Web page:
From Middle English nether, nethere, nithere, from Old English niþera (“lower, under, lowest”, adjective), from niþer, niþor (“below, beneath, down, downwards, lower, in an inferior position”, adv), from Proto-Germanic *niþer, *niþra (“down”), from Proto-Indo-European *ni-, *nei- (“in, down”); akin to Old Saxon adjective nithiri (“nether”), adverb nithar (“down”), Old High German adjective nidari, nidaro (“nether”), adverb nidar (“down”) (see German nieder), Old Dutch nither (see Dutch neder) Old Norse adjective neðri, neðarri (“nether”), adverb niðr (“down”); all from a Germanic word that is a comparative of a word akin to Sanskrit नि (ni, “down”), Albanian nën (“under, in”).
- Lower; under.
- The disappointed child’s nether lip quivered.
- Lying beneath, or conceived as lying beneath, the Earth’s surface.
- The nether regions.
- 1873, Mark Twain, The Gilded Age, page187:
- When one thinks of the tremendous forces of the upper and the nether world which play for the mastery of the soul of a woman during the few years in which she passes from plastic girlhood to the ripe maturity of womanhood,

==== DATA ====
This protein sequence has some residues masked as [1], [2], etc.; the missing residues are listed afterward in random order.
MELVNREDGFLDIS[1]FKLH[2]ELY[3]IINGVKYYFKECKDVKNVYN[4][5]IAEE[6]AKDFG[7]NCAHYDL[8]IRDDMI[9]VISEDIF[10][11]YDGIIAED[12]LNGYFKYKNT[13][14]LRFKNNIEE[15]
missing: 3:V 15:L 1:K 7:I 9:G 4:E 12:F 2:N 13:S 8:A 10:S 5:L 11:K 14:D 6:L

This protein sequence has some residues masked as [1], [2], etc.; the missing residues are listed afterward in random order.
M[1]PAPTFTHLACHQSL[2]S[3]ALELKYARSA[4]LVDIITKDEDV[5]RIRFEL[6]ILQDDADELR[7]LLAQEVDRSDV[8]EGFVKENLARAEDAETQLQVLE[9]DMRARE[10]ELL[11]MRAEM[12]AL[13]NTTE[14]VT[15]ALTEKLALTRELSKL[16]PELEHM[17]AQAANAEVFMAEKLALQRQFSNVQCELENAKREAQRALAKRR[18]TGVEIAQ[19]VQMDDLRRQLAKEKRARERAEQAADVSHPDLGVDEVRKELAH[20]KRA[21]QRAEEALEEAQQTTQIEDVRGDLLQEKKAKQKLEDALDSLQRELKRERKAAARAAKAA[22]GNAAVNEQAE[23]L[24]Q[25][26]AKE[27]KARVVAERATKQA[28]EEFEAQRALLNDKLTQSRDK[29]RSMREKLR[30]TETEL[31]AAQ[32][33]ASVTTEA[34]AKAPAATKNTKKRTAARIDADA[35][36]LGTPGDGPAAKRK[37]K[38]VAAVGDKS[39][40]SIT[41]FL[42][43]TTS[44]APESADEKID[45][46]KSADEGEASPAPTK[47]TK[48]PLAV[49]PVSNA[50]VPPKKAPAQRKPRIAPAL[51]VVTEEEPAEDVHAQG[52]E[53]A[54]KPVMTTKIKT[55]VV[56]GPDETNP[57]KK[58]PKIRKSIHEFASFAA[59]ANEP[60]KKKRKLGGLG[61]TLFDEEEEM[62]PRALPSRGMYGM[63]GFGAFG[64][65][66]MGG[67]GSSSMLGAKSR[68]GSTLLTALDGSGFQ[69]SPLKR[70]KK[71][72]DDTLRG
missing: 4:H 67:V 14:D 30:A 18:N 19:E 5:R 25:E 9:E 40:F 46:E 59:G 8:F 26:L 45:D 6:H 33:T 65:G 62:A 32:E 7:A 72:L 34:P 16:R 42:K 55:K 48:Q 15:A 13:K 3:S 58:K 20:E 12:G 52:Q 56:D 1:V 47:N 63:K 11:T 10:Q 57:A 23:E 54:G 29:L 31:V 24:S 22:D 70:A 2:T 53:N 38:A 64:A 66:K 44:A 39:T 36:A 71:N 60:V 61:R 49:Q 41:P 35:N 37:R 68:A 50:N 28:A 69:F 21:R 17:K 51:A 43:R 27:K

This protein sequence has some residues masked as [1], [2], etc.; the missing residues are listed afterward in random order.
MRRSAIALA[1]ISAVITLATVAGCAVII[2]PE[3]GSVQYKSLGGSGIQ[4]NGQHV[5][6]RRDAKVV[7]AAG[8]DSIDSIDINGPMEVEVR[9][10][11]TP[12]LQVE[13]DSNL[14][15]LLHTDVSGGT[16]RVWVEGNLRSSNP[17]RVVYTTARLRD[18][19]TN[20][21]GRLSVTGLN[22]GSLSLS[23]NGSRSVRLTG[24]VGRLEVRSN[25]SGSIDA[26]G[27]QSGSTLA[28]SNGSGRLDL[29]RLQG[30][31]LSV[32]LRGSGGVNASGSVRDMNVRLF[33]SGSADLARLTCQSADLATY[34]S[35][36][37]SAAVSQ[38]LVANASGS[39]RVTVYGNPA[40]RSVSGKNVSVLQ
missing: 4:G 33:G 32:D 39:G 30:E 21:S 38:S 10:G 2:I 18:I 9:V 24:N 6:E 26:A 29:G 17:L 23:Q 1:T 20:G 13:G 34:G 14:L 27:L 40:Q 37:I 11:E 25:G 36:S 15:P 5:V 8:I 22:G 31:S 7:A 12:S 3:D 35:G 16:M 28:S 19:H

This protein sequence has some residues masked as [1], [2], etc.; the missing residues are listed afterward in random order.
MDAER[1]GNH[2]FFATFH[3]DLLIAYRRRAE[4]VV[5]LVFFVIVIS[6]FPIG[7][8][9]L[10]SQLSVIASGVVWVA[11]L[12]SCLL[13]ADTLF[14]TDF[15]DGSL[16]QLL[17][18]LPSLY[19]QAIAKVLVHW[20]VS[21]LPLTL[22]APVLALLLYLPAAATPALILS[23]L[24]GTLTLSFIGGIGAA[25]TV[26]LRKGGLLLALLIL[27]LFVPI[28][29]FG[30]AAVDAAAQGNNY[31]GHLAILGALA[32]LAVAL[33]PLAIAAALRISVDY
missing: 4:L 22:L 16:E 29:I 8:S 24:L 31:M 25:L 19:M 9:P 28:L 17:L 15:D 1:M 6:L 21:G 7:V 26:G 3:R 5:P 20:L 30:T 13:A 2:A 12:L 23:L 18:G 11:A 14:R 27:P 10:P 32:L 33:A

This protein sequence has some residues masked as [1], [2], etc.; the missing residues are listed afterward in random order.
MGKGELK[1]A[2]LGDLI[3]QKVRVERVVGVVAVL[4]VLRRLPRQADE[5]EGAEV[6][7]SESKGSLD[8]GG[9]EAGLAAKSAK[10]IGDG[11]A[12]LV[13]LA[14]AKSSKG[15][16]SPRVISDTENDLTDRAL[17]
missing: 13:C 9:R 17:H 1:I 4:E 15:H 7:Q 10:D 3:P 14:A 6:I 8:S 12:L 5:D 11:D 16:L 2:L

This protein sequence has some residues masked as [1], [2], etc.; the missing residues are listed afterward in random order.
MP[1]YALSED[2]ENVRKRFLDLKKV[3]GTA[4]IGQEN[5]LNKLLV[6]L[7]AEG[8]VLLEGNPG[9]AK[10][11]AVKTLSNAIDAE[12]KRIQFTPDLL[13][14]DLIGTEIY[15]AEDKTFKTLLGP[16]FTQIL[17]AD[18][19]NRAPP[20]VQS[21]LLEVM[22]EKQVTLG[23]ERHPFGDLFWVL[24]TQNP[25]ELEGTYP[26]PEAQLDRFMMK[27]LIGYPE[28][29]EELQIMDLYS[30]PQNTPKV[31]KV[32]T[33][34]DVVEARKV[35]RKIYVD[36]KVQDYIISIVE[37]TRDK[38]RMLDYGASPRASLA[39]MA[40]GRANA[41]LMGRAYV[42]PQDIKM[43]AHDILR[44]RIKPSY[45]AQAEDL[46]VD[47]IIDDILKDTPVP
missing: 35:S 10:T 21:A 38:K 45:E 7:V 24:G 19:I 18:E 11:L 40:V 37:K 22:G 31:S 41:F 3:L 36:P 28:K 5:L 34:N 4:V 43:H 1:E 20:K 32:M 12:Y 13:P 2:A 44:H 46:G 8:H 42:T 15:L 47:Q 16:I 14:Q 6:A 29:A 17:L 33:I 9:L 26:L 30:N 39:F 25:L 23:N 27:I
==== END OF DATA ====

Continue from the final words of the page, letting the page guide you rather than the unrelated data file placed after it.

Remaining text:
Alteration of earlier nither, from Middle English nitheren, from Old English niþerian (“ to depress, abase, bring low, humiliate, oppress, accuse, condemn”), from Old English niþer (“below, beneath, down, downwards, lower, in an inferior position”). See above.
- (transitive, UK dialectal, Northern England, Scotland) To bring or thrust down; bring or make low; lower; abase; humble.
- (transitive, UK dialectal, Northern England, Scotland) To constrict; straiten; confine; restrict; suppress; lay low; keep under; press in upon; vex; harass; oppress.
- (transitive, UK dialectal, Scotland) To pinch or stunt with cold or hunger; check in growth; shrivel; straiten.
- (transitive, UK dialectal, Scotland) To shrink or huddle, as with cold; be shivery; tremble.
- (transitive, UK dialectal, Scotland) To depreciate; disparage; undervalue.
nether (plural nethers)
- (UK dialectal, Scotland) Oppression; stress; a withering or stunting influence.
- (mining) A trouble; a fault or dislocation in a seam of coal.